Stack Overflow is a community of 4.7 million programmers, just like you, helping each other.

Join them; it only takes a minute:

Sign up
Join the Stack Overflow community to:
  1. Ask programming questions
  2. Answer and help your peers
  3. Get recognized for your expertise

I would like to implement an distributed Point-Of-Sale system, somewhat like the one described in Point of sale app architecture advice.

It is a distributed system with these charachteristics:

  • The clients are mission critical, they should work even if the network connection or the server fails, but just for a few days or so.
  • The clients must be easy to install.
  • Each client has it's own local embedded database.
  • The communication between the clients and the server is using a message queue.
  • The server is used for backup, bookkeeping, statistics and distribute prices to the clients.
  • The server is placed on internet.

I am implementing the client in Java Swing with JavaDB as the database.

How should my application communicate with the message broker and the database?

I have never used Message Queues and Message Brokers before. My idea is that the application reads from the database, but writes to the message broker, and the message broker writes to the database and communicates with the server. Or is this a bad idea? How should I solve this?

So besides my embedded database, I need to find a message broker, preferably one written in Java that could be embedded in my application, for easy installation.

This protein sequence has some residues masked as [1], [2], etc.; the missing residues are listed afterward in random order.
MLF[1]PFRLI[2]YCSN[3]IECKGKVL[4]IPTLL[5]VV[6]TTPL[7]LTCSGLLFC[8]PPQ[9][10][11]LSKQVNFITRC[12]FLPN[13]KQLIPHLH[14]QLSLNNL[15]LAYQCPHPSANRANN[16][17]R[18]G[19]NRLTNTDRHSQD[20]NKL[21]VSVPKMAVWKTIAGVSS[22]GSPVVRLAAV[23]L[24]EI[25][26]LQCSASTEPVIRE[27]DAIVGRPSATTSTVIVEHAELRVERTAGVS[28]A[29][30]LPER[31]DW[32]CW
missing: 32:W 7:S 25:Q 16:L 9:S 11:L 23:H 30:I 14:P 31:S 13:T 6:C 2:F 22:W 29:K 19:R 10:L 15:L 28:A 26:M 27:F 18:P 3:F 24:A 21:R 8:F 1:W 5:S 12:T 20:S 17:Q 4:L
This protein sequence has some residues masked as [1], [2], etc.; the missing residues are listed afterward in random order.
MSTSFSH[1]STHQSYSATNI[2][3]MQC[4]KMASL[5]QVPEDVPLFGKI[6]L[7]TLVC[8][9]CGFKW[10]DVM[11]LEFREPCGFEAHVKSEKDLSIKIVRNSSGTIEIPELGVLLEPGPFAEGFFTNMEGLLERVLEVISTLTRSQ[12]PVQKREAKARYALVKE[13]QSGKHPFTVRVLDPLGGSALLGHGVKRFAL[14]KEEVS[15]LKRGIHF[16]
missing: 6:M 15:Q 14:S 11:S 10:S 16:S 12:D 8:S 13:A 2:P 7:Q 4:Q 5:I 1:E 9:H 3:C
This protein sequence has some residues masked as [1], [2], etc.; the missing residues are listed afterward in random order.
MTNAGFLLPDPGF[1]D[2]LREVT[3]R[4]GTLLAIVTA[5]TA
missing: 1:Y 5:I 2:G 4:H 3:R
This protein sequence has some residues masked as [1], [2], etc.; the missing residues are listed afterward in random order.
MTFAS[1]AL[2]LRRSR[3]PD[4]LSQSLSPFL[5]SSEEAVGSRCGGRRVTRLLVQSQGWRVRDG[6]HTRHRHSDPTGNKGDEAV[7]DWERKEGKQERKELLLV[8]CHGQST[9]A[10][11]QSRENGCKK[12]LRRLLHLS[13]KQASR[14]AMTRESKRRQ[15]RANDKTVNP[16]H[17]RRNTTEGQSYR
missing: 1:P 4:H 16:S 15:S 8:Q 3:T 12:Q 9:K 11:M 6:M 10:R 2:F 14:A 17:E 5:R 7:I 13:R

share|improve this question
    
I'm not proficient in this to formulate an answer. You might want to look at "Enterprise Integration Patterns" (Hohpe, Woolf, Addison-Wesley). However, this requirement sounds scary: "the clients [...] should work even if the network connection or the server fails, but just for a few days or so" and "the server is used for [...] distribut[ing] prices to the clients." Can you guarantee that the prices won't change, i.e. do you know the dates when prices change beforehand? – mnemosyn Apr 6 '10 at 15:51
    
"My idea is that the application reads from the database, but writes to the message broker, and the message broker writes to the database and communicates with the server. Or is this a bad idea? ..." It's not a bad idea, but you should at least decide which message broker you expect to be using. Some may have prefab parts to talk directly to the DB, otherwise you should code something on the other side too... – p.marino Apr 6 '10 at 16:04
    
@mnemosyn: No, there is no date for when the prices changes. The prices can change, and you can change the prices from the clients too. But they are not distributed to other clients until the connection is up again. – Jonas Apr 6 '10 at 16:19
    
@p.marino: I haven't used message brokers before, so I have to find one. But I would like to use one that is independent of the language and platform. And I don't even know if I need an embedded Message Broker or just a Message Client. What do you mean with "otherwise you should code something on the other side too"? Do I need a Message Queue client in the application that is reading the messages from the message broker that is also embedded? – Jonas Apr 6 '10 at 16:24
up vote 3 down vote accepted

On a pure technical level this might be a good point to start: http://java.sun.com/products/jms/tutorial/

You also should absolutely get a copy of the book "Enterprise Integration Patterns" It explains all the various ways one can use queuing systems.

From what you describe, I envision the following patterns to be useful (sorry, don't know the terms used in the book, since I don't have it right now. Making up my own):